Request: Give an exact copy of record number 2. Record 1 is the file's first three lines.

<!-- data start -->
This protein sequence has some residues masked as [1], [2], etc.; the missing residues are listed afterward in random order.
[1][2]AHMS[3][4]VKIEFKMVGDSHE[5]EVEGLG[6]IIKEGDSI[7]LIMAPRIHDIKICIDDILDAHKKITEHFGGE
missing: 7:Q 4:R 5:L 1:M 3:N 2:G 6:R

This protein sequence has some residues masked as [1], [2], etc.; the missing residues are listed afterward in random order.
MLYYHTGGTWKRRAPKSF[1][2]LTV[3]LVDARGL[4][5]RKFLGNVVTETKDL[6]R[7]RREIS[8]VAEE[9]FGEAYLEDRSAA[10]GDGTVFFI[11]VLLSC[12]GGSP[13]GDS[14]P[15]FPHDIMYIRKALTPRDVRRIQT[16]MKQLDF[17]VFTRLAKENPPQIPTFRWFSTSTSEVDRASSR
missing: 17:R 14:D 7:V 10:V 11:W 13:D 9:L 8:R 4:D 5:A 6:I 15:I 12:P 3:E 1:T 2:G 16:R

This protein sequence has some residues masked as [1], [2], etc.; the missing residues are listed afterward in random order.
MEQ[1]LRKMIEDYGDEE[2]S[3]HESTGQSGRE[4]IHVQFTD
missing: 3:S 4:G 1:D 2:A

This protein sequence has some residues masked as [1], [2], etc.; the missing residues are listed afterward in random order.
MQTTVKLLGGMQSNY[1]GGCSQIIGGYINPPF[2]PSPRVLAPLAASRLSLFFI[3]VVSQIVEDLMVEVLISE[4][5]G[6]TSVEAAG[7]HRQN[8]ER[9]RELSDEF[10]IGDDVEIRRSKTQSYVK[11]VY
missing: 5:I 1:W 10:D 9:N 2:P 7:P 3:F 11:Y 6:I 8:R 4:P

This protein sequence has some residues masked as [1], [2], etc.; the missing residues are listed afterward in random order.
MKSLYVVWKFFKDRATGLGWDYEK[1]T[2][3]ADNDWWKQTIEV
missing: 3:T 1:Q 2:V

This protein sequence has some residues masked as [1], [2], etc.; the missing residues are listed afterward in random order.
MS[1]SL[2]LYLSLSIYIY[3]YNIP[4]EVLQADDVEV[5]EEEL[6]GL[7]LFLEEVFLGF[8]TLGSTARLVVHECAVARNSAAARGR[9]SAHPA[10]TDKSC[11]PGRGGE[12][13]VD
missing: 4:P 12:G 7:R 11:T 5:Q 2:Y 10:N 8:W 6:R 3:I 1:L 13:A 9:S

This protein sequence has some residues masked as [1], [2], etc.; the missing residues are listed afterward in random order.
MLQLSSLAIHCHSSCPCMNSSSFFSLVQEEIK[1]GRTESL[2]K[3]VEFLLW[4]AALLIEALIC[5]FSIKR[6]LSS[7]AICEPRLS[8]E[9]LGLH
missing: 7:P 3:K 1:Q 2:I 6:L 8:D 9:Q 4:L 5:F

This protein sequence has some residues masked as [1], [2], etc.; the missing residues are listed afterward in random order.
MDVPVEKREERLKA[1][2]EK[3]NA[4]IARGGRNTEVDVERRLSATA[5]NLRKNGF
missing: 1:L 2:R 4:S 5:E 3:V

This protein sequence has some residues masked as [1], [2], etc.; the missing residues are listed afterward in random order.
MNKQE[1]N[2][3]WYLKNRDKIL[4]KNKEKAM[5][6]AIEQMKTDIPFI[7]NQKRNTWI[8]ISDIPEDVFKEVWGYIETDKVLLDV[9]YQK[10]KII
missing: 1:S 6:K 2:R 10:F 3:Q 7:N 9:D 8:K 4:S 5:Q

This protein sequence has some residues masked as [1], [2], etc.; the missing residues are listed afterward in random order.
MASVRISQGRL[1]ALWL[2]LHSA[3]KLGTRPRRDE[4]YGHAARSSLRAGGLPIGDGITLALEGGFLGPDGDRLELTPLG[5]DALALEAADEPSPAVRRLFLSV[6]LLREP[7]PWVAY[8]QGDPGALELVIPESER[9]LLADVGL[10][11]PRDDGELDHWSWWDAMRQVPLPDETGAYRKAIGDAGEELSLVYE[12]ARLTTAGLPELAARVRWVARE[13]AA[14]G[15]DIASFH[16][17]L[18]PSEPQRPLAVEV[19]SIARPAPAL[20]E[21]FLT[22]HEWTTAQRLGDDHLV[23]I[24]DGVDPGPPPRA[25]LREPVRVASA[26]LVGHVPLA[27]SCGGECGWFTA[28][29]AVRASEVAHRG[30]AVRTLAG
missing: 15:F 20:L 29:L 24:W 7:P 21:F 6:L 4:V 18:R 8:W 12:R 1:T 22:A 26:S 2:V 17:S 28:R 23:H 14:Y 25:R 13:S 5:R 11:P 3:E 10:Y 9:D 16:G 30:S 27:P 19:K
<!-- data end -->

This protein sequence has some residues masked as [1], [2], etc.; the missing residues are listed afterward in random order.
MLYYHTGGTWKRRAPKSF[1][2]LTV[3]LVDARGL[4][5]RKFLGNVVTETKDL[6]R[7]RREIS[8]VAEE[9]FGEAYLEDRSAA[10]GDGTVFFI[11]VLLSC[12]GGSP[13]GDS[14]P[15]FPHDIMYIRKALTPRDVRRIQT[16]MKQLDF[17]VFTRLAKENPPQIPTFRWFSTSTSEVDRASSR
missing: 17:R 14:D 7:V 10:V 11:W 13:D 9:L 8:R 4:D 5:A 6:I 15:I 12:P 3:E 1:T 2:G 16:R